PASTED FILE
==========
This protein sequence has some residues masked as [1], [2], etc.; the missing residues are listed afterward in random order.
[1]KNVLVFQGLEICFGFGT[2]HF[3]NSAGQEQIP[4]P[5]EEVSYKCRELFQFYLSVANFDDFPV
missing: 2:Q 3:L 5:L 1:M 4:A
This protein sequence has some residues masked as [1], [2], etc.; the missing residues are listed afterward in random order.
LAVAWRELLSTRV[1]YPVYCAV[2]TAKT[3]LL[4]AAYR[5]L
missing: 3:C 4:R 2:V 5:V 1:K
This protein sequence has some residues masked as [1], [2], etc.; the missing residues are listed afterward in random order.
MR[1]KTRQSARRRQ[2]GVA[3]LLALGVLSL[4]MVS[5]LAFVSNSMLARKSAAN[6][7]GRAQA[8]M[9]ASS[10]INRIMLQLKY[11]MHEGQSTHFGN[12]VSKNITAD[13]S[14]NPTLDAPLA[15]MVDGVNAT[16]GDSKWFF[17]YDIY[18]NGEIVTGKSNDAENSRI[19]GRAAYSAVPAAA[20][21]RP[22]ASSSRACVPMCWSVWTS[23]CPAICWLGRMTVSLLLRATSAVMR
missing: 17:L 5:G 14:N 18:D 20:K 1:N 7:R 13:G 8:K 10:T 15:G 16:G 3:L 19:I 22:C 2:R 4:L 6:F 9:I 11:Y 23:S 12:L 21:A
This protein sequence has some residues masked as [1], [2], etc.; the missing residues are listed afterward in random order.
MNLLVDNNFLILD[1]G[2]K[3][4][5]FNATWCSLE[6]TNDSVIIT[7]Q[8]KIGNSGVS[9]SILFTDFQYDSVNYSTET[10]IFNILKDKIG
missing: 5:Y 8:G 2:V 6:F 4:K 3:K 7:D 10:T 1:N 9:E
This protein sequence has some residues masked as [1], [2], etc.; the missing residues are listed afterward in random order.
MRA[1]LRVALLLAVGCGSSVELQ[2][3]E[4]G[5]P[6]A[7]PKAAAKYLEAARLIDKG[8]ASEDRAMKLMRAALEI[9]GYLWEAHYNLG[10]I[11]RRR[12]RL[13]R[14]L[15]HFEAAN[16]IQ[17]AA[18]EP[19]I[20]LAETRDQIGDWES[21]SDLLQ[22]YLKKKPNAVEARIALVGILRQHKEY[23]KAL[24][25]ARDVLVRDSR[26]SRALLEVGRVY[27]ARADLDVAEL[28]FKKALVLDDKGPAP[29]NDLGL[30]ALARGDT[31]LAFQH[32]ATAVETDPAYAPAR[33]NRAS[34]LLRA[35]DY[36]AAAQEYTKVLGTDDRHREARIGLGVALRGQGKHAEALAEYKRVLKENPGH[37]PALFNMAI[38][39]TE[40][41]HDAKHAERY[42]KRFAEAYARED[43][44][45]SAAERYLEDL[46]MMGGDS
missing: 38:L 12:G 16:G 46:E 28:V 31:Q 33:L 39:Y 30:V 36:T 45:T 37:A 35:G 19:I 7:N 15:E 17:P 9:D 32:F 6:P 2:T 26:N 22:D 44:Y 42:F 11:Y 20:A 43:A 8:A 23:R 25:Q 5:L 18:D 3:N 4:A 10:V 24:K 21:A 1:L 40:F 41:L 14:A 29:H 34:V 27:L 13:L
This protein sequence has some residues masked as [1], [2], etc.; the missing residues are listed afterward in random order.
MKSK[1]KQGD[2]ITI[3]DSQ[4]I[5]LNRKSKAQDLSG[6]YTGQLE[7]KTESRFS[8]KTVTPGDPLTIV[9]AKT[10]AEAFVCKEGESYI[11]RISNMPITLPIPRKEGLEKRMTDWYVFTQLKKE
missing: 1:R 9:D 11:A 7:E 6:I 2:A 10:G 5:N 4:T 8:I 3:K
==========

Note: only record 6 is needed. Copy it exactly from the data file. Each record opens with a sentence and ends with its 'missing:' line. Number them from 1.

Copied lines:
This protein sequence has some residues masked as [1], [2], etc.; the missing residues are listed afterward in random order.
MKSK[1]KQGD[2]ITI[3]DSQ[4]I[5]LNRKSKAQDLSG[6]YTGQLE[7]KTESRFS[8]KTVTPGDPLTIV[9]AKT[10]AEAFVCKEGESYI[11]RISNMPITLPIPRKEGLEKRMTDWYVFTQLKKE
missing: 1:R 9:D 11:A 7:E 6:I 2:A 10:G 5:N 4:T 8:I 3:K